End of NATO?: The Cold War is over and the Atlantic alliance is long past its sell-by date

Is it the end of the glorious Coalition of the Willing? Outgoing US Defense Secretary Robert Gates seems to think so. In an extraordinarily blunt speech in Brussels, the European Union headquarters and seat of European Parliament, Gates has warned Europe that the NATO faces “dim, if not dismal future.”

The US defense chief, who served under George W. Bush and has continued under Barack Obama, suggests that Europe is not seriously committed to the North Atlantic alliance with the United States and risks ending up as a “collective military irrelevance” after years of inadequate defense spending by most members. Gates offers the current NATO campaign in Libya as a case in point where the alliance is said to be confronted with a severe resource and capability crunch. The former CIA analyst complains that Europe depends excessively on US taxpayer for its security, warning a future US president, unfamiliar with the Cold War, may not be so inclined to go along with the one-sided affair. 

Clearly, the Pentagon boss is genuinely concerned about the future of Atlantic alliance and perhaps has every reason to be. The trouble is, people like Gates and many in the US and Europe fail to see that the world around them has changed beyond recognition. The NATO was the legacy of the Cold War between the US and Soviet Union and was created solely to confront the so-called “Evil Empire.” The world then was divided into two blocs led by the two superpowers as they endlessly plotted to annihilate each other — and the rest of the world with them. The Berlin Wall dividing Germany into two artificial entities was the most potent symbol of this dangerous and unprecedented confrontation in human history. The two superpowers literally carved the continent into two, both arming their allies with deadliest of weapons ever known to man. Throughout the Cold War, mankind lived in mortal fear and forever faced the threat of being wiped off the planet by the tens of thousands of nuclear weapons in possession of both camps. This is why the world heaved a collective sigh of relief when the Cold War ended with the collapse of the Soviet Union and disintegration of the entire Eastern bloc. Today, Russia is a paler and much watered-down version of its former proud self. It poses no threat to its European neighbors, let alone dare to challenge the might of the remaining superpower.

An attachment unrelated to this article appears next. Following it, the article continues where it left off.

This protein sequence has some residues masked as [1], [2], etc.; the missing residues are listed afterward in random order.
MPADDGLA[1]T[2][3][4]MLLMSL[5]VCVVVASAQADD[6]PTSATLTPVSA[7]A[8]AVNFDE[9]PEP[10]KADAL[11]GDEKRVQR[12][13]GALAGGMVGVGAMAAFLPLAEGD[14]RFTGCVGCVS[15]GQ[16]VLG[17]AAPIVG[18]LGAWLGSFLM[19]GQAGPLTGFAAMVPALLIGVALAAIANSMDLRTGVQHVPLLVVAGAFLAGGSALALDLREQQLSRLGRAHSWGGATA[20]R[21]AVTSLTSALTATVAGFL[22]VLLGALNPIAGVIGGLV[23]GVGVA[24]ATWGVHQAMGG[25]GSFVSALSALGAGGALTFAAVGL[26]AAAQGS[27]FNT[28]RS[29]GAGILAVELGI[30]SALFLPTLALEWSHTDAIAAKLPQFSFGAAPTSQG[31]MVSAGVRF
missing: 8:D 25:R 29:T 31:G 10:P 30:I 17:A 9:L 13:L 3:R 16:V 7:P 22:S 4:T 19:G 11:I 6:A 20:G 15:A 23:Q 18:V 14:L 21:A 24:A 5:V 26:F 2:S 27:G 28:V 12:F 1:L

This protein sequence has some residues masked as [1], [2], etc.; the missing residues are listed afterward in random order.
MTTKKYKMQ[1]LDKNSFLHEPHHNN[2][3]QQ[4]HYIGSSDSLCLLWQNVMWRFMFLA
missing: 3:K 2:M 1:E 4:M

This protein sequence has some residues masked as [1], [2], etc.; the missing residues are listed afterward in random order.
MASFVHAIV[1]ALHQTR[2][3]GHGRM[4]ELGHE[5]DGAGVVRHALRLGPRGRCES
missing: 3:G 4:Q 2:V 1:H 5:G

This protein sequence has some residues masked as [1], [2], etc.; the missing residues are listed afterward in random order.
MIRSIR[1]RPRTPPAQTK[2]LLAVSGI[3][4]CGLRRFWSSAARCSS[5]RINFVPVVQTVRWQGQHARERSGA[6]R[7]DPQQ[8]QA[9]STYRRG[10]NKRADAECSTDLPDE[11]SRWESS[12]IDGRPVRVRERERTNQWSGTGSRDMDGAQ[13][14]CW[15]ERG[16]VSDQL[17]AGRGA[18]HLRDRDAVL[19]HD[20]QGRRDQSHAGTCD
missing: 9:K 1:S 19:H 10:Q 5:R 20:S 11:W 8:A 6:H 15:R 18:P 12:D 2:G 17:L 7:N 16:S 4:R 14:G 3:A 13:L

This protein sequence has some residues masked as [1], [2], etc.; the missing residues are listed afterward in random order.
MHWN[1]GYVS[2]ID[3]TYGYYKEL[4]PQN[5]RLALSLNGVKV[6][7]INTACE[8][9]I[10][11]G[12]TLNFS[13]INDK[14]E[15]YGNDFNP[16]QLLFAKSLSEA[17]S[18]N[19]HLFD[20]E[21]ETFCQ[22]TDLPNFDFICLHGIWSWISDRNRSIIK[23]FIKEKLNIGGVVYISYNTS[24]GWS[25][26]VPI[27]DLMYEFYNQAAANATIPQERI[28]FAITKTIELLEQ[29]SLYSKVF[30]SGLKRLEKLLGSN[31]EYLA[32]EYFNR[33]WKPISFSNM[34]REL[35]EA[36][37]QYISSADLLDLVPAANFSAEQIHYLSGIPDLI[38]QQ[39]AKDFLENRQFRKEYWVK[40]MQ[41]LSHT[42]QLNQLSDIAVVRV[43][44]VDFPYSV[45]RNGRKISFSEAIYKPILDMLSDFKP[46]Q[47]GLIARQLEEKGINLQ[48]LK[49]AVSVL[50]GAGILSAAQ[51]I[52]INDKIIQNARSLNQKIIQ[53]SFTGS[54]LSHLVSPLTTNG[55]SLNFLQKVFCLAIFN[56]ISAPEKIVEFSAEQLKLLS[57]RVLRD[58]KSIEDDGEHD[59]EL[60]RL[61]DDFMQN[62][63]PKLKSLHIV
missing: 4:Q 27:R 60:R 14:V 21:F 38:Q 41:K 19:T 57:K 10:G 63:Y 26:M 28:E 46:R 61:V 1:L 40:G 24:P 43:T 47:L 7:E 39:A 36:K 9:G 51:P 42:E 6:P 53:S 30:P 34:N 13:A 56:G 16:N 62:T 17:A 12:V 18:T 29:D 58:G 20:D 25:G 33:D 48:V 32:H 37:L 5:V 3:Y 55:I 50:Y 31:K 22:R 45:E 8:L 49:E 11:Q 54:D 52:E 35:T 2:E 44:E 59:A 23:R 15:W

Yet the US and its allies in Europe refuse to see this fundamental reality and don’t want to get out of the time warp in which they are forever stuck. Even though Europe faces no threat from the Soviet nukes now, the US continues to maintain its military presence across the continent and still has a controversial missile defense shield in place. Billions of dollars are still spent on maintaining those armies. Indeed, the US military presence has actually expanded across the world, including the Middle East. 

What will it take for the West to face the reality that the Cold War is over and the NATO is long past its sell-by date? It might have had its uses and played its role in checking communism. But it’s time to give it a decent burial. If the world needs an international peace keeping force to deal with trouble spots like Libya, it should exist under the UN command.  

Editorial from Arab news

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